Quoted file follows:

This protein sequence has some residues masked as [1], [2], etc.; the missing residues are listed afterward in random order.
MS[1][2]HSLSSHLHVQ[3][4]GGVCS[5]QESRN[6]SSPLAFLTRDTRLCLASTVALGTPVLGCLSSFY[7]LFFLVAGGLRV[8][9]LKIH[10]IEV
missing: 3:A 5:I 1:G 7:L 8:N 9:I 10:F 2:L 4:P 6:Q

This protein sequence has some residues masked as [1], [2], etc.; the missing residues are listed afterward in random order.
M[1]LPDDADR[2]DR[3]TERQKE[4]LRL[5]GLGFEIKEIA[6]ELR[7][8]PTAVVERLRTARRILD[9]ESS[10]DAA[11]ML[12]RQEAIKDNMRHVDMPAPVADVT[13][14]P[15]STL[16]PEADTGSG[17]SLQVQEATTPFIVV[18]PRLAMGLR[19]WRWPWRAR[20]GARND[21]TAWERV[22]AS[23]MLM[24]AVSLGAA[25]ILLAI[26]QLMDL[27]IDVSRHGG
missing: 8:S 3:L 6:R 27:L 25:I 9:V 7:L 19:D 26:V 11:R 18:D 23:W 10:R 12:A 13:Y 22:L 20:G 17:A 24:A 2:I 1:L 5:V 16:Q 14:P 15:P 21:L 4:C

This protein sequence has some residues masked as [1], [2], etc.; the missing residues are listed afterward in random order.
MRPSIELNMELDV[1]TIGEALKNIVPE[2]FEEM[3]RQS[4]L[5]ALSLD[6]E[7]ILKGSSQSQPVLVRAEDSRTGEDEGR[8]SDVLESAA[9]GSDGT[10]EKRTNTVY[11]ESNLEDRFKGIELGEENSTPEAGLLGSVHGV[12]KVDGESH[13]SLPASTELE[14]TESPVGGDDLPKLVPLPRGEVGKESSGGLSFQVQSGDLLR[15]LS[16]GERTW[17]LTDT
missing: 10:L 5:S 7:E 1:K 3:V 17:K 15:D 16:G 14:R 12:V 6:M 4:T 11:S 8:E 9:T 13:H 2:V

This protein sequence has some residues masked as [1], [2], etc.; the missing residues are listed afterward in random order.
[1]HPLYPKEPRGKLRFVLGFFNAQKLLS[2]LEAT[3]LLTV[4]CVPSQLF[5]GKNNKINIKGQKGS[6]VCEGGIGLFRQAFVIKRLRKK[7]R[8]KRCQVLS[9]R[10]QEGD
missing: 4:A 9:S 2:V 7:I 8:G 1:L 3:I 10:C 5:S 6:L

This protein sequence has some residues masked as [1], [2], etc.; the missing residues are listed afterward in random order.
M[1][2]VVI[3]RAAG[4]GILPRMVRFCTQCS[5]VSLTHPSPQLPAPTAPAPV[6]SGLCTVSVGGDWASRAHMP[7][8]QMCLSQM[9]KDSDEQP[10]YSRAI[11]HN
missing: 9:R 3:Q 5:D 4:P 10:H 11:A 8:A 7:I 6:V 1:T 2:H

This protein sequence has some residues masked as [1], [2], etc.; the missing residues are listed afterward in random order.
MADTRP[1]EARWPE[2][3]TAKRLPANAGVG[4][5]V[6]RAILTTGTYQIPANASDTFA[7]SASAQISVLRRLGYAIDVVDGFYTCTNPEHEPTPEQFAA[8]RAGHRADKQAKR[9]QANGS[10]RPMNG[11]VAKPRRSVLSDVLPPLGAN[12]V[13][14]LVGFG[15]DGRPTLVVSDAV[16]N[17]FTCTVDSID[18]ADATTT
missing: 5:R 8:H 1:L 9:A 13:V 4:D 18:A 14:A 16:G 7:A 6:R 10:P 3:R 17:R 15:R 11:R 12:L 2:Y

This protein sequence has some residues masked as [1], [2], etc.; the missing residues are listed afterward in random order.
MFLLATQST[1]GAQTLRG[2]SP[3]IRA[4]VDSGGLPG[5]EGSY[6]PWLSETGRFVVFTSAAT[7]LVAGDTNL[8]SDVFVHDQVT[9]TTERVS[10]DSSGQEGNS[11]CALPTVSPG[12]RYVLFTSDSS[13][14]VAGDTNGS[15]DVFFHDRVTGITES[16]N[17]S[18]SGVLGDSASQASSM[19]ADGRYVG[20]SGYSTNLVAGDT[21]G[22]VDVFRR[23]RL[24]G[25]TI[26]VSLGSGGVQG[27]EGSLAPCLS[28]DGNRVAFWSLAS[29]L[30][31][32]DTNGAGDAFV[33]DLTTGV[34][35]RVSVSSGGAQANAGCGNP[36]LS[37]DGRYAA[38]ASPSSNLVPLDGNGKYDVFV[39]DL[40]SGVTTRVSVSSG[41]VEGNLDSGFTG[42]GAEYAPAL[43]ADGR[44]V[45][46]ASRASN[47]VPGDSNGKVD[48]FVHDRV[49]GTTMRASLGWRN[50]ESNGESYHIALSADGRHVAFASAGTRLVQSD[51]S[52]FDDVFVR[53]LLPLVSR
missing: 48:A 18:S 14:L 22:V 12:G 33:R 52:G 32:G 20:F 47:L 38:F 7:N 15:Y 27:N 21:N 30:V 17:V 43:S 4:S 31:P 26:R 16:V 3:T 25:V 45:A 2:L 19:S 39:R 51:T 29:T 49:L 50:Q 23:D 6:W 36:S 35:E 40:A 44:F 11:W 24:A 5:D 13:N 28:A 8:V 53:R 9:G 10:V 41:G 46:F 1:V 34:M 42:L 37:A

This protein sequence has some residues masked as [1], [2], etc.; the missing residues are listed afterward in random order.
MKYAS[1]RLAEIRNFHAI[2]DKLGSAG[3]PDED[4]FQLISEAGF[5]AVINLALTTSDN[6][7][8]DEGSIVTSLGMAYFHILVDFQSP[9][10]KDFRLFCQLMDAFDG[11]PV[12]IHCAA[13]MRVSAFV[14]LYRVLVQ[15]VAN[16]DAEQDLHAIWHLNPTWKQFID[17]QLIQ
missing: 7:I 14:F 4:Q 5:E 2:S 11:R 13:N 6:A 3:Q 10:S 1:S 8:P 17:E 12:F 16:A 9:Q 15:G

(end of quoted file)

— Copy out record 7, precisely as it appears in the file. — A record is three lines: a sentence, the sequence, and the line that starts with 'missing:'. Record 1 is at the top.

This protein sequence has some residues masked as [1], [2], etc.; the missing residues are listed afterward in random order.
MFLLATQST[1]GAQTLRG[2]SP[3]IRA[4]VDSGGLPG[5]EGSY[6]PWLSETGRFVVFTSAAT[7]LVAGDTNL[8]SDVFVHDQVT[9]TTERVS[10]DSSGQEGNS[11]CALPTVSPG[12]RYVLFTSDSS[13][14]VAGDTNGS[15]DVFFHDRVTGITES[16]N[17]S[18]SGVLGDSASQASSM[19]ADGRYVG[20]SGYSTNLVAGDT[21]G[22]VDVFRR[23]RL[24]G[25]TI[26]VSLGSGGVQG[27]EGSLAPCLS[28]DGNRVAFWSLAS[29]L[30][31][32]DTNGAGDAFV[33]DLTTGV[34][35]RVSVSSGGAQANAGCGNP[36]LS[37]DGRYAA[38]ASPSSNLVPLDGNGKYDVFV[39]DL[40]SGVTTRVSVSSG[41]VEGNLDSGFTG[42]GAEYAPAL[43]ADGR[44]V[45][46]ASRASN[47]VPGDSNGKVD[48]FVHDRV[49]GTTMRASLGWRN[50]ESNGESYHIALSADGRHVAFASAGTRLVQSD[51]S[52]FDDVFVR[53]LLPLVSR
missing: 48:A 18:S 14:L 22:V 12:G 33:R 52:G 32:G 20:F 47:L 38:F 7:N 15:Y 27:N 21:N 30:V 17:V 43:S 4:S 31:P 26:R 16:V 3:T 25:V 45:A 2:L 19:S 39:R 51:T 29:T 49:L 50:Q 23:D 6:W 36:S 35:E 40:A 44:F 11:W 24:A 5:D 13:N 28:A 8:V 53:R 9:G 10:V 41:G 46:F 1:V 34:M 42:L 37:A